Tutorial: Adding Additional Hard Drives in Linux
The Theory Behind Hard Drive Management
"How can I add one more hard disk?", "What should I do if my collegue brings a new hard disk and I have to copy my files there?", "When I was using Windows, one could see the new disk immediately and Linux is too complex!" These are some of the common questions and concerns of new Linux users, who are facing the problem of adding of a new hard drive. Some of them are so accustomed to Windows that they can not think any other way, so they come up with such statements as "I have used fdisk and format programs, but there are no such ones in Linux!"
In reality, the procedure of adding of new hard drive in Linux is not that hard and sometimes you can spend less time then you would spend to do the same thing in Windows. To illustrate this, I'll start from the very begining to explain this procedure in detail.
First of all, I need to mention that before a users tries to add any new hard disk, he should learn the basics of what "partitioning" and "file systems" are and what is the difference between Primary, Extended, and logical partitions. You should know how to add a new disk to the computer physically (which is typically covered in the hard drive's documentation). I'm going to assume you know these basics, because the focus of this article will be how to get Linux to behave with your new drive.
I'm going to start from the theory of the process.
There's not much sense in diggging into the terminology and principles of adding of a new devices in UNIX systems--there are too many different UNIX versions to try that approach. We'll just go-over Linux-specific issues.
All hard disk drives in the Linux operation system have special names, which consist of three parts, two of which are listed here:
- Two symbols "hd" or "sd" for the IDE and SCSI disk drives
- One symbol somewhere in the range from "a" to "h" for the IDE disk drives, or the range from "a" to "p" for SCSI ones.
(I have to mention that for different Linux distributions, this range could differ. For example, Red Hat Linux 7.2 uses the range "a" to "l" for the IDE disk drives, and a range from "a" to "az" (two symbol combination!) for the SCSI drives).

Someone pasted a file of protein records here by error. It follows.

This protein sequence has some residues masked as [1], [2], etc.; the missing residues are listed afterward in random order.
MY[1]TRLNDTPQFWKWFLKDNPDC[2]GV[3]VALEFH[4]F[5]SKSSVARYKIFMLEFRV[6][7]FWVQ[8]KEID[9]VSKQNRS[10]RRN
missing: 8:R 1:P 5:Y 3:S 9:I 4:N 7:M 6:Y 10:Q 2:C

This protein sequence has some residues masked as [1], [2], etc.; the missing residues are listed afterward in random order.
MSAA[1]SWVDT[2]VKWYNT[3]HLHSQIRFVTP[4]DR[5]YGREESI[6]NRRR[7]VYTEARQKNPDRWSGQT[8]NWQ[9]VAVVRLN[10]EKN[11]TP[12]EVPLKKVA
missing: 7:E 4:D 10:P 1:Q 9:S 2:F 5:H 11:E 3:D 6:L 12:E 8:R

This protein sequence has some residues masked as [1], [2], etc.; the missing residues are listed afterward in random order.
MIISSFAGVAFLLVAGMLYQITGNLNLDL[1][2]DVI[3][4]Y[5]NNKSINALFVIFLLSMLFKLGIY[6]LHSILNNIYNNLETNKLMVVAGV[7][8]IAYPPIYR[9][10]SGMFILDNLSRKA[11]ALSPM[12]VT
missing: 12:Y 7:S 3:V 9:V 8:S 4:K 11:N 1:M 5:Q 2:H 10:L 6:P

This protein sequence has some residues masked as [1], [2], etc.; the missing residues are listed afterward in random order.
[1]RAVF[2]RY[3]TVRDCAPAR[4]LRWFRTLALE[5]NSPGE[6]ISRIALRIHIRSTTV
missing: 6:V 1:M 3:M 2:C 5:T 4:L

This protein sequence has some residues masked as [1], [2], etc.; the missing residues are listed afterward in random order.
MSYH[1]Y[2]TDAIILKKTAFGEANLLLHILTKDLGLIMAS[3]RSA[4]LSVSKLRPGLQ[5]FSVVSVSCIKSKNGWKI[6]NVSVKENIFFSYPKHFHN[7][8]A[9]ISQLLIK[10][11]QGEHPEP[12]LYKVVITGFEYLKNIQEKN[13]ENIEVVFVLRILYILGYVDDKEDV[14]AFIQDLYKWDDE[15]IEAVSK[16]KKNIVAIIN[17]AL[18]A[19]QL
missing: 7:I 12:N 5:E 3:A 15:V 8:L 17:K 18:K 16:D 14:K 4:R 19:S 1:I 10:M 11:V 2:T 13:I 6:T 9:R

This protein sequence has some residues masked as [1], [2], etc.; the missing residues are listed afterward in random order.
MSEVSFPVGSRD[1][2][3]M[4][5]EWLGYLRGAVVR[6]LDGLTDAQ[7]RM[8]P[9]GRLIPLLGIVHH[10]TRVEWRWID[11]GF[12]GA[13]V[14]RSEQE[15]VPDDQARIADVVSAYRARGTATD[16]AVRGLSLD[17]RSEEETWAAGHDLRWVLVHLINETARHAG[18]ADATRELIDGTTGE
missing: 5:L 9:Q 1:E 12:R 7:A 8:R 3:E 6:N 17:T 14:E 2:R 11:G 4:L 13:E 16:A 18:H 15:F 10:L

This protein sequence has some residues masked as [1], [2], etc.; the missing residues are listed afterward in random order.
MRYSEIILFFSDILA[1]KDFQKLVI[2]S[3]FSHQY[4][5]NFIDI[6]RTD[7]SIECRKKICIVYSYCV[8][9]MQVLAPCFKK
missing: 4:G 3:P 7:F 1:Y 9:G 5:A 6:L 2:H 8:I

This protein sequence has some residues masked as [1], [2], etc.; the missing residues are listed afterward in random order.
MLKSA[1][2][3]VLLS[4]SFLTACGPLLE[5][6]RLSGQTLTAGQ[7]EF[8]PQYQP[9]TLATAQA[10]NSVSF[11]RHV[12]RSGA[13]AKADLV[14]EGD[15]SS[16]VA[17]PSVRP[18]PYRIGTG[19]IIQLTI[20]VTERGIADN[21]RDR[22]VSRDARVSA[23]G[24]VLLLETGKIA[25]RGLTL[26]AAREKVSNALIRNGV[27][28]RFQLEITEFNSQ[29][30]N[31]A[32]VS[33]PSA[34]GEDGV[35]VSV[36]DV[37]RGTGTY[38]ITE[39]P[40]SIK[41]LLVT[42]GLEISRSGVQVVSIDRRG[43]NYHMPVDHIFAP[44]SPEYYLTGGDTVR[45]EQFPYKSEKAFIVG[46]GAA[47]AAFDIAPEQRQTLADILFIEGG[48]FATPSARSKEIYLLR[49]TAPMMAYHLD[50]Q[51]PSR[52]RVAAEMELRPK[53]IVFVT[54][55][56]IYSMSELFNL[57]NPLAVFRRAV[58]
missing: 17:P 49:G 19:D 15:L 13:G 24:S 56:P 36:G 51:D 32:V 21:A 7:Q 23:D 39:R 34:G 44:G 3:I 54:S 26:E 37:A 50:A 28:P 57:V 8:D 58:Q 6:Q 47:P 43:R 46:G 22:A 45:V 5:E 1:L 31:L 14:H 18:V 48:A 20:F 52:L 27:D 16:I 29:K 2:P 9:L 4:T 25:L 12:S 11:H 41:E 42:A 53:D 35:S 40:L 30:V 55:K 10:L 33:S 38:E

This second symbol defines the number of device. SCSI disk drives use sorted
numbering, which depends on the ID of device. The IDE scheme differs
a bit. Let's
look at the scheme:
- a and b - Master and Slave disks at the Primary interface of the 1st IDE controller
- c and d - Master and Slave disks at the Secondary interface of the 1st IDE controller
- e and f - Master and Slave disks at the Primary interface of the 2nd IDE controller
- g and h - Master and Slave disks at the Secondary interface of the 2nd IDE controller
...and so on.
When you're connecting a new IDE disk to the motherboard you should always be ready to remember how was it connected: which interface of what controller is being used and how was it assigned: master or slave.
When you don't have a motherboard with four IDE controllers, or your server configuration has no additional IDE controllers, you should not have to use device names starting with "hde."
The third section of the naming scheme is:
- Number of slices (partitions) - This is a number in a range from 1 to 16 for IDE hard drives and from 1 to 15 for SCSI hard drives.
All partitions are numbered next way: 1-4 - primary and extended, 5-16 (15) - logical. So, in one system we can have not more than five primary partitions and not more than 11 (10) logical partitions on one physical hard disk.
If this number is absent, this means that this name represents the entire hard drive.
To get list of disk names in a system we need to enter this command as 'root' superuser for IDE drives:
# ls /dev/hd*
# ls /dev/sd*
for SCSI drives.
If you are very new to all of this, remember that this will not generate a list of connected (attached) disks but a rather a list of disk names. With this list we wil be able to determine when and what were the last disks attached. So, don't be wondering if you get a very long list.
It's time to do some practice now. All actions should be executed with superuser 'root' priveleges. Warning: you should be very accurate so as not to damage the data on your hard drives. Backing up everything would not be a bad idea, either.
Let's take a look at some typical and usual situations.
- 1Linux Top 3: Fedora 24, Peppermint 7 and Solus 1.2
- 2Linux Top 3: Alpine Linux 3.4, deepin 15.2 and Linux Lite 3.0
- 3Linux 4.7 Set to Boost Live Patching, Security and Power Management
- 4Linux 4.6 Charred Weasel adds USB 3.1 Support
- 5Linux Top 3: OpenIndiana 2016.04, Ubuntu 16.04 and Debian's New Leader